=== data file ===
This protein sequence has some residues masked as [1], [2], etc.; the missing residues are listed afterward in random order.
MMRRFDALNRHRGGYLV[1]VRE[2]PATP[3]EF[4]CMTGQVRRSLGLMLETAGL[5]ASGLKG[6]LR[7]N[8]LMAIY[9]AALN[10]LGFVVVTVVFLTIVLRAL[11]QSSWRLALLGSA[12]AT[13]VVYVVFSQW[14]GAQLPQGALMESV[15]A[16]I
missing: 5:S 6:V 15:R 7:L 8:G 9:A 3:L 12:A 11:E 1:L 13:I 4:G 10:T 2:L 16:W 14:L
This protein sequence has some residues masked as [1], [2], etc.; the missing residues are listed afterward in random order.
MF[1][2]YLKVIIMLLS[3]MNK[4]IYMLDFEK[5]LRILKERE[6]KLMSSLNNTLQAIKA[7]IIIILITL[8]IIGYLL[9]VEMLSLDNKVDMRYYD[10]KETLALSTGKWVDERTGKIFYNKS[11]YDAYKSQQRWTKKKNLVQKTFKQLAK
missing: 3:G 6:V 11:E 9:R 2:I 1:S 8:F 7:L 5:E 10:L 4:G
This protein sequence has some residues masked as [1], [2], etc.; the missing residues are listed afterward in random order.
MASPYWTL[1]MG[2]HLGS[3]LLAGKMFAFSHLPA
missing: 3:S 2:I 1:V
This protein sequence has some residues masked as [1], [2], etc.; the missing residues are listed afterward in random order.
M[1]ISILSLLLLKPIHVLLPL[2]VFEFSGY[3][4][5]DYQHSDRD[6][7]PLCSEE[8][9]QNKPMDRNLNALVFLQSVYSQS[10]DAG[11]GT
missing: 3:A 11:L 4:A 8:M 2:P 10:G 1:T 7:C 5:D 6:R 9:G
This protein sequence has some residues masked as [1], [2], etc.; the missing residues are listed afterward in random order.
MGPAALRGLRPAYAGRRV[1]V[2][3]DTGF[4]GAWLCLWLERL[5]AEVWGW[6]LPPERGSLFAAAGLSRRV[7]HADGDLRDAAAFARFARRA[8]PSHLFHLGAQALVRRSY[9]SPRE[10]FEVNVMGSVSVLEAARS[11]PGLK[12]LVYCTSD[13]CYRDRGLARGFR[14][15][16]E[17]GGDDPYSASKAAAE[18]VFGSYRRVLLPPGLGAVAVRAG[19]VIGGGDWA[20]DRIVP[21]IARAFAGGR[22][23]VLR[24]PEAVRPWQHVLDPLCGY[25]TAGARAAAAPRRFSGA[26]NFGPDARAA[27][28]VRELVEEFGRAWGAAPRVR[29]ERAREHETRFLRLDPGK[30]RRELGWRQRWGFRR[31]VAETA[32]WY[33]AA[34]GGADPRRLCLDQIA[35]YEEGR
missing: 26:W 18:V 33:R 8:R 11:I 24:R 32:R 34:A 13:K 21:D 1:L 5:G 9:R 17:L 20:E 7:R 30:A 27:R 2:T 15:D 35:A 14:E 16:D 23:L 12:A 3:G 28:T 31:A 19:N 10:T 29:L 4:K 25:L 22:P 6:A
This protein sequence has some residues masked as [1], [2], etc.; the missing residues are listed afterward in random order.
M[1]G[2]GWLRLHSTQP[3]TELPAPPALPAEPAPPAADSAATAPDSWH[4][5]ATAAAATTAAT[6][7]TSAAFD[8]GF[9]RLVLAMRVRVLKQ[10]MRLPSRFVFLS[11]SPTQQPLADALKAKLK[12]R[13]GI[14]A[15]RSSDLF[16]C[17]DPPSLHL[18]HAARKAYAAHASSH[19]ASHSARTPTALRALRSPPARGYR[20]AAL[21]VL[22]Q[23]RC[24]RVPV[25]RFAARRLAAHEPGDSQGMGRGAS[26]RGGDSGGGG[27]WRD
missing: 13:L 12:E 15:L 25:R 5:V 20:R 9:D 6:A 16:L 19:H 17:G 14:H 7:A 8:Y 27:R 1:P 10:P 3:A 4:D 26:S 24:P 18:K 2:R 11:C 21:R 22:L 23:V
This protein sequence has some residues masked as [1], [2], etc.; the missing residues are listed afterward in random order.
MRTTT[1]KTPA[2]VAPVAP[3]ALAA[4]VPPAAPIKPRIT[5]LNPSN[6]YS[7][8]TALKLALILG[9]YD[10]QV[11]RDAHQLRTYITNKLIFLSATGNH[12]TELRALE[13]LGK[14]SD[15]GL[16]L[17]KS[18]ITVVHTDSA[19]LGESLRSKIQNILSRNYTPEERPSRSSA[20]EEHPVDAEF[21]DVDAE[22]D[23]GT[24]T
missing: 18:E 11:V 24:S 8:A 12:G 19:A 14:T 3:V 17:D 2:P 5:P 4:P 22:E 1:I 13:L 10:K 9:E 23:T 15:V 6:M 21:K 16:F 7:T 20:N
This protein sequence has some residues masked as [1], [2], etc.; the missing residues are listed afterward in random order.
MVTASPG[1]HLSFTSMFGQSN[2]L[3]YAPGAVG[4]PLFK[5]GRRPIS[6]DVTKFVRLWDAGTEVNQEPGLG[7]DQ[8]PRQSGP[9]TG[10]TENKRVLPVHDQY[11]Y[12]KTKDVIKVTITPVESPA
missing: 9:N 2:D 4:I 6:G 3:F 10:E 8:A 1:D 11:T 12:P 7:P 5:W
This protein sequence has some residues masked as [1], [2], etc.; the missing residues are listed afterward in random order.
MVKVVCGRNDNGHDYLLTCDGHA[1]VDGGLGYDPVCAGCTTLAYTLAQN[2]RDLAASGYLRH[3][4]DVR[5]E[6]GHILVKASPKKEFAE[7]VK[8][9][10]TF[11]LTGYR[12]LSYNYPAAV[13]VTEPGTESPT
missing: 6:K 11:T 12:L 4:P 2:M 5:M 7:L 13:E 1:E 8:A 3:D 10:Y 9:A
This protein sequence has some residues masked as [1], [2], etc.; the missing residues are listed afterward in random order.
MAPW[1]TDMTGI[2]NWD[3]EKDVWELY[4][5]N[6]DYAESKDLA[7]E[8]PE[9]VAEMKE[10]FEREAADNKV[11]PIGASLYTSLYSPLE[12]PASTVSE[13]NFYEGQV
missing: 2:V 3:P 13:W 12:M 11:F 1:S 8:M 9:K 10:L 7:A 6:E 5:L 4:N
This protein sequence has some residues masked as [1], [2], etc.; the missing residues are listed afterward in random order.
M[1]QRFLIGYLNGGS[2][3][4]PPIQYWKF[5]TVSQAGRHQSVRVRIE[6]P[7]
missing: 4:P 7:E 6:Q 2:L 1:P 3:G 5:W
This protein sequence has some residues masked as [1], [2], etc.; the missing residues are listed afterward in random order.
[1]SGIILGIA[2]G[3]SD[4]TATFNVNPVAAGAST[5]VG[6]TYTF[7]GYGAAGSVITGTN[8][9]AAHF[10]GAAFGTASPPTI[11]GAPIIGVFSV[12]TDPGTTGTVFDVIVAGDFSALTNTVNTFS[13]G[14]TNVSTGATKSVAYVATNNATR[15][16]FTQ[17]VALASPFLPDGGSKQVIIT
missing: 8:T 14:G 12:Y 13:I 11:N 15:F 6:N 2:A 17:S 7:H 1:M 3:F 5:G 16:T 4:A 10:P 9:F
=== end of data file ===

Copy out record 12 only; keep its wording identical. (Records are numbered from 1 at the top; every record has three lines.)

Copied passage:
This protein sequence has some residues masked as [1], [2], etc.; the missing residues are listed afterward in random order.
[1]SGIILGIA[2]G[3]SD[4]TATFNVNPVAAGAST[5]VG[6]TYTF[7]GYGAAGSVITGTN[8][9]AAHF[10]GAAFGTASPPTI[11]GAPIIGVFSV[12]TDPGTTGTVFDVIVAGDFSALTNTVNTFS[13]G[14]TNVSTGATKSVAYVATNNATR[15][16]FTQ[17]VALASPFLPDGGSKQVIIT
missing: 8:T 14:G 12:Y 13:I 11:N 15:F 6:N 2:A 17:S 7:H 1:M 3:F 5:G 16:T 4:A 10:P 9:F